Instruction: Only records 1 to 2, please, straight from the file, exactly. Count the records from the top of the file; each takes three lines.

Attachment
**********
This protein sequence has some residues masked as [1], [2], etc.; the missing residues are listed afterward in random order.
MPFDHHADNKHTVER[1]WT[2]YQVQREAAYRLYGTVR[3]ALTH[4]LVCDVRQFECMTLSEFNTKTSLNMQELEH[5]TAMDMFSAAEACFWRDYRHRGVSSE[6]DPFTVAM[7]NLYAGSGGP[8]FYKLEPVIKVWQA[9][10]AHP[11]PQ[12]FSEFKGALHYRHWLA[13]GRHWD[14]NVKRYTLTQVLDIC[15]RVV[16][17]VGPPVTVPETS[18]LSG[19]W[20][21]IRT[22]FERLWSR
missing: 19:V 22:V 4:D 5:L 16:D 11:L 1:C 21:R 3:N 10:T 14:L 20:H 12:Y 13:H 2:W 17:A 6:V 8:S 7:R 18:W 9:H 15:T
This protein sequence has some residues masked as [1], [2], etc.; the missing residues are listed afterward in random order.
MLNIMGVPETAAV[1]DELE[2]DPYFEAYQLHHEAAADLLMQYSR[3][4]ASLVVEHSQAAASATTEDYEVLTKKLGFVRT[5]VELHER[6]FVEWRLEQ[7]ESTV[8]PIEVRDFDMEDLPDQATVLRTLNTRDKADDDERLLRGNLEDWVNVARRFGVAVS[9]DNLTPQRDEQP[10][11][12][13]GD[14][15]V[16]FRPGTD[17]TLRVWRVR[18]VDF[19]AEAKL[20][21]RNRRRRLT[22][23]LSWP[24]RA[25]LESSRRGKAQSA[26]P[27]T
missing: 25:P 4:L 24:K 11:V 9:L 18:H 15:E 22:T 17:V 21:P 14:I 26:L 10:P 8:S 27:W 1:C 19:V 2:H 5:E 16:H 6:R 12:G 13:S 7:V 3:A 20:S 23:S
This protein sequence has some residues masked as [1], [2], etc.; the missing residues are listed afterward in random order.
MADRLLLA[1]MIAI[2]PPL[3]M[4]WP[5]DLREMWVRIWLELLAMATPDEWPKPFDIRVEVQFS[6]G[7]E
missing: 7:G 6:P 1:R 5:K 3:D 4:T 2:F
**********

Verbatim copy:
This protein sequence has some residues masked as [1], [2], etc.; the missing residues are listed afterward in random order.
MPFDHHADNKHTVER[1]WT[2]YQVQREAAYRLYGTVR[3]ALTH[4]LVCDVRQFECMTLSEFNTKTSLNMQELEH[5]TAMDMFSAAEACFWRDYRHRGVSSE[6]DPFTVAM[7]NLYAGSGGP[8]FYKLEPVIKVWQA[9][10]AHP[11]PQ[12]FSEFKGALHYRHWLA[13]GRHWD[14]NVKRYTLTQVLDIC[15]RVV[16][17]VGPPVTVPETS[18]LSG[19]W[20][21]IRT[22]FERLWSR
missing: 19:V 22:V 4:D 5:L 16:D 11:L 1:C 21:R 3:N 10:T 14:L 20:H 12:Y 13:H 2:W 17:A 6:V 8:S 7:R 18:W 9:H 15:T
This protein sequence has some residues masked as [1], [2], etc.; the missing residues are listed afterward in random order.
MLNIMGVPETAAV[1]DELE[2]DPYFEAYQLHHEAAADLLMQYSR[3][4]ASLVVEHSQAAASATTEDYEVLTKKLGFVRT[5]VELHER[6]FVEWRLEQ[7]ESTV[8]PIEVRDFDMEDLPDQATVLRTLNTRDKADDDERLLRGNLEDWVNVARRFGVAVS[9]DNLTPQRDEQP[10][11][12][13]GD[14][15]V[16]FRPGTD[17]TLRVWRVR[18]VDF[19]AEAKL[20][21]RNRRRRLT[22][23]LSWP[24]RA[25]LESSRRGKAQSA[26]P[27]T
missing: 25:P 4:L 24:K 11:V 9:L 18:H 15:E 22:T 17:V 21:P 14:I 26:L 10:P 8:S 27:W 1:C 19:V 2:H 5:E 16:H 6:R 12:G 13:S 7:V 3:A 20:S 23:S